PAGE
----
Chapter 18: Sonification for Process Monitoring

by Paul Vickers

Description

This chapter looks at a range of auditory display and sonification applications that have tackled the problem of monitoring real-time data streams and concludes with some recommendations that further research should be informed by semiotic and aesthetic thinking and should explore the use of soundscapes, steganographic embedding, model-based sonification, and spatialization as profitable techniques for sonifying monitoring data.

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Download the chapter: TheSonificationHandbook-chapter18 (PDF, 1.5M)

Media Examples

Example S18.1: stormyWinter
Example of information pull scenario. A nine-dimensional set of weather data was sorted by region and then allocated to a weather ‘prototype’. This example is a sonification of a stormy winter day with snow.


media file S18.1
download: SHB-S18.1 (mp3, 241k)
source: Thomas Hermann, Jan M. Drees, and Helge Ritter. Broadcasting Auditory Weather Reports ­ A Pilot Project. In Eoin Brazil and Barbara Shinn-Cunningham, editors, ICAD ’03 9th International Conference on Auditory Display, pages 208­211, Boston, MA, 2003. ICAD.
http://www.techfak.uni-bielefeld.de/ags/ami/datason/demo/ICAD2003/wav/winter_snow_storm.mp3

Example S18.2: humidSummer
As S18.1, but this time the weather vector is of a hot and humid summer day with a thunder storm imminent.


media file S18.2
download: SHB-S18.2 (mp3, 241k)
source: Thomas Hermann, Jan M. Drees, and Helge Ritter. Broadcasting Auditory Weather Reports ­ A Pilot Project. In Eoin Brazil and Barbara Shinn-Cunningham, editors, ICAD ’03 9th International Conference on Auditory Display, pages 208­211, Boston, MA, 2003. ICAD.
http://www.techfak.uni-bielefeld.de/ags/ami/datason/demo/ICAD2003/wav/summer_storm.mp3

Example S18.3: Sonnet
This pair of sonifications shows David Jameson’s programming language sonification Sonnet being used to sonify a faulty bubble sort algorithm. The second example in the system illustrates how the audio is used to infer the presence of an indexing bug.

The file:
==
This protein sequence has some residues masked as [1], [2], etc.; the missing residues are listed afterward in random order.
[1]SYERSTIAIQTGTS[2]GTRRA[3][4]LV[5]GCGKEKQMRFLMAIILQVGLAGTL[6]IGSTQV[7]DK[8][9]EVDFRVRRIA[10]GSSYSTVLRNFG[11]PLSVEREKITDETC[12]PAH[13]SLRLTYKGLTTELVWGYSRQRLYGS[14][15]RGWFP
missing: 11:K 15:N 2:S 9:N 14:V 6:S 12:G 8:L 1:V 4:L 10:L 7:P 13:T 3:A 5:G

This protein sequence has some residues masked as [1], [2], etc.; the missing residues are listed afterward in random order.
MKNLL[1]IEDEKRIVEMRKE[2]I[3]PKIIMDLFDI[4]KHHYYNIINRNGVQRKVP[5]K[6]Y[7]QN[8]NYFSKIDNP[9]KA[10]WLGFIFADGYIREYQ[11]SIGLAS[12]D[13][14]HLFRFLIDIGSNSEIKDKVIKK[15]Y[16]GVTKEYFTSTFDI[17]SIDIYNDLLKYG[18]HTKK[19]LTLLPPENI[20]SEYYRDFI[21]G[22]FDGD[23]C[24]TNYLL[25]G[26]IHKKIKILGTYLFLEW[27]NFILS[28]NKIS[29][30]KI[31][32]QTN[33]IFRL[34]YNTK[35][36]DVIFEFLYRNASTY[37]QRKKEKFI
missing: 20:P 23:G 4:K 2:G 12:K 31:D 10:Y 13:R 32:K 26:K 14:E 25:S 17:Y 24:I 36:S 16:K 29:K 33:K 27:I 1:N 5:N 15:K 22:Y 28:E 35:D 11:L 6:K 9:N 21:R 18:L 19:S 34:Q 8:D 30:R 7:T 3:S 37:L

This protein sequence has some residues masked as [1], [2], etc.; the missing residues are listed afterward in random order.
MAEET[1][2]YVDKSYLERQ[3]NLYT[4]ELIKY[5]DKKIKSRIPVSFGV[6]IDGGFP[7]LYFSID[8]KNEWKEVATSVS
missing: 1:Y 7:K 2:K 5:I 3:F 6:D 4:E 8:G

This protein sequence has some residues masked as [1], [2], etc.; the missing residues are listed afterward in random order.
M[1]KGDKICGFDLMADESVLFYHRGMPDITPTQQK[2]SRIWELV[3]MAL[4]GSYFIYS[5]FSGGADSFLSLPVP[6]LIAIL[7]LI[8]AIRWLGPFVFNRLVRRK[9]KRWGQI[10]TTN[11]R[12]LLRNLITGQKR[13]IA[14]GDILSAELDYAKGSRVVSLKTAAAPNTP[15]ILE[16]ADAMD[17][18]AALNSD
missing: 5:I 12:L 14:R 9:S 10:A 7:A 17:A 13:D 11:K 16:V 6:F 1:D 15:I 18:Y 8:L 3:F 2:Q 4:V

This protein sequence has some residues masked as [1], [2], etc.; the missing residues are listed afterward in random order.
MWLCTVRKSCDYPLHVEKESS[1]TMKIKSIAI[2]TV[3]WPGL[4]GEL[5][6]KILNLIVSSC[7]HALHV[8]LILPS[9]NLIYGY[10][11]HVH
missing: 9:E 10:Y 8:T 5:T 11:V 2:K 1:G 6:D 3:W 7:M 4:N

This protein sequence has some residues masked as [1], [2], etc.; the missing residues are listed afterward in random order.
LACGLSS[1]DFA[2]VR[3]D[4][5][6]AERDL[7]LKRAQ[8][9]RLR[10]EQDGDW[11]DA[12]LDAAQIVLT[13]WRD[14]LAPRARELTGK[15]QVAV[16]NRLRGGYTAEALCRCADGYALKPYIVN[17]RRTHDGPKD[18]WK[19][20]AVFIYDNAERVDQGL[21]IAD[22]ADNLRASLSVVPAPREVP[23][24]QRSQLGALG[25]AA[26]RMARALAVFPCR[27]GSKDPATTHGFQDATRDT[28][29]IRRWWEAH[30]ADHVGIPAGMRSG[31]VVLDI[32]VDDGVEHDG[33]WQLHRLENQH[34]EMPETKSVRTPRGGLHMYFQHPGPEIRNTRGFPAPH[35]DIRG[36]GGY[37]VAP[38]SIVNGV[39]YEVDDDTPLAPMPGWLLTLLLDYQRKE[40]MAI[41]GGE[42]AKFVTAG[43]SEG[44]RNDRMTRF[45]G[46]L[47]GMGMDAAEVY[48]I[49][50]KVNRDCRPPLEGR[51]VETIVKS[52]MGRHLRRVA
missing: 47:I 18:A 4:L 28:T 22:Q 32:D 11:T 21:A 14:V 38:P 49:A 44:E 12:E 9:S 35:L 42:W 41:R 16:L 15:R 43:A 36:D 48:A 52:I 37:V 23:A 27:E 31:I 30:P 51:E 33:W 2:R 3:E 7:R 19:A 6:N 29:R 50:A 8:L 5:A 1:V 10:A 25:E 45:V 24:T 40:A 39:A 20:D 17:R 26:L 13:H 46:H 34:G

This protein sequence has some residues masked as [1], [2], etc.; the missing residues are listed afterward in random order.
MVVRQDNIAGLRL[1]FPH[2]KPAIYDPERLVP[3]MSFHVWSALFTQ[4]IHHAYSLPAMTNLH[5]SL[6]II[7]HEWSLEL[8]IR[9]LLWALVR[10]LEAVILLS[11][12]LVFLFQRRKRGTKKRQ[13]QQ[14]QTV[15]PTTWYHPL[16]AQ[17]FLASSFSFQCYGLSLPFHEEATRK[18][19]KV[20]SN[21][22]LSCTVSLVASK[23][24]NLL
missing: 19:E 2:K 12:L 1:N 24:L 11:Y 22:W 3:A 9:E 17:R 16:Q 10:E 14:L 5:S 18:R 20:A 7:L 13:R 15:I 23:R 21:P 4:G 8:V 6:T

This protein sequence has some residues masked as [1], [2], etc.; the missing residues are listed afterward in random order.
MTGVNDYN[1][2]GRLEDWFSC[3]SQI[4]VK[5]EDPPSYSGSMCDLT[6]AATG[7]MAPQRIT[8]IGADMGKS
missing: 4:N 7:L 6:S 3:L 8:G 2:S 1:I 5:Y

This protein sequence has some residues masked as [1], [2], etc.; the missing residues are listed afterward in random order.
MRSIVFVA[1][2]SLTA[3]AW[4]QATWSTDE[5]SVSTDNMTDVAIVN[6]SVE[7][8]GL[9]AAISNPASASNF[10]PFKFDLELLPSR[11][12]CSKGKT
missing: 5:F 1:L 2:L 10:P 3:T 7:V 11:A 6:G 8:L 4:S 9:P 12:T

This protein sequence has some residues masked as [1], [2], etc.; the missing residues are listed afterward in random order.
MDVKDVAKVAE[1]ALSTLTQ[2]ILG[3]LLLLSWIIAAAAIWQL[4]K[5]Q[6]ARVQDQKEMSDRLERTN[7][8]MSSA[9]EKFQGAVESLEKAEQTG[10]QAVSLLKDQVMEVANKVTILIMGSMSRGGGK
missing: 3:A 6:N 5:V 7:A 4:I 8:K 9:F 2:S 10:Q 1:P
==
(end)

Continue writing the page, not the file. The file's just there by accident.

media file S18.3
download: SHB-S18.3 (mp3, 2M)
source: David H. Jameson. Sonnet: Audio-enhanced Monitoring and Debugging. In Gregory Kramer, editor, Auditory Display, volume XVIII of Santa Fe Institute, Studies in the Sciences of Complexity Proceedings, pages 253­265. Addison- Wesley, Reading, MA, 1994. The sound example was taken from the CD that accompanied the book.

Example S18.4: Listen
This example shows a bubble sort algorithm being sonified using the Listen system. Note the use of bell sounds to signal the start and end of the loop and the woodblock which denotes each iteration.


media file S18.4
download: SHB-S18.4 (mp3, 1.9M)
source: David B. Boardman, Geoffrey Greene, Vivek Khandelwal, and Aditya P. Mathur. LISTEN: A Tool to Investigate the Use of Sound for the Analysis of Program Behavior. In 19th International Computer Software and Applications Conference, Dallas, TX, 1995. IEEE.
http://www.cs.purdue.edu/homes/apm/listen/bubble.au

Example S18.5: CAITLIN
This is a sonification by the CAITLIN system of a Pascal CASE selection structure. The rising and falling melodic motifs signal the entry and exit of the selection, the cowbell steps through each of the candidate CASE instances, and the minor-key device denotes a failure to match any of the instances and the following of the default ELSE path.


media file S18.5
download: SHB-S18.5 (mp3, 243k)
source: Paul Vickers and James L. Alty. Musical program auralization: Empirical studies. ACM Trans. Appl. Percept., 2(4):477­489, 2005. ISSN 1544-3558. doi: http://doi.acm.org/10.1145/1101530.1101546.
http://computing.unn.ac.uk/staff/cgpv1/caitlin/tutorial/tutorial2.htm

Example S18.6: slices
Berman and Gallagher sonified slices of Java programs rather than low-level constructs. This example sonifies a main method in a multi-method program. Tones represent source code statements with the higher pitches standing for statements in the slice and lower tones for statements outside the slice.


media file S18.6
download: SHB-S18.6 (mp3, 836k)
source: Lewis I. Berman and Keith B. Gallagher. Listening to Program Slices. In Tony Stockman, Louise Valgerður Nickerson, Christopher Frauenberger, Alistair D. N. Edwards, and Derek Brock, editors, ICAD 2006 – The 12th Meeting of the International Conference on Auditory Display, pages 172­175, London, UK, 20­23 June 2006. Department of Computer Science, Queen Mary, University of London, UK.
http://mysite.verizon.net/vze8b1hf/slice_sonif/slice_sonif.htm

Example S18.7: Peep
Peep followed a soundscape approach to the sonification of network activity in which network state information was gathered from multiple sources and was used to trigger the playback of pre-recorded natural sounds. This example of low network load creates a soundscape that represents the continuous and changing state of the network being monitored.


media file S18.7
download: SHB-S18.7 (mp3, 1.3M)
source: Michael Gilfix and Alva L. Couch. Peep (The Network Auralizer): Monitoring Your Network With Sound. In 14th System Administration Conference (LISA 2000), pages 109­117, New Orleans, Louisiana, USA, 3–8 December 2000. The USENIX Association.
http://peep.sourceforge.net/intro.html

Example S18.8: WebMelody
Barra et al. sonified web server workload by mixing the sonifications with a user-selected piece of music. The sonification approach was based partly upon ideas of the Futurist movement which offered “an aesthetic connotation to sounds that border between music and background noises”.


media file S18.8
download: SHB-S18.8 (mp3, 940k)
source: Maria Barra, Tania Cillo, Antonio De Santis, Umberto F. Petrillo, Alberto Negro, and Vittorio Scarano. Multimodal Monitoring of Web Servers. IEEE Multimedia, 9(3):32­41, 2002.
http://isis.dia.unisa.it/projects/SONIFICATION/sonifsite.html

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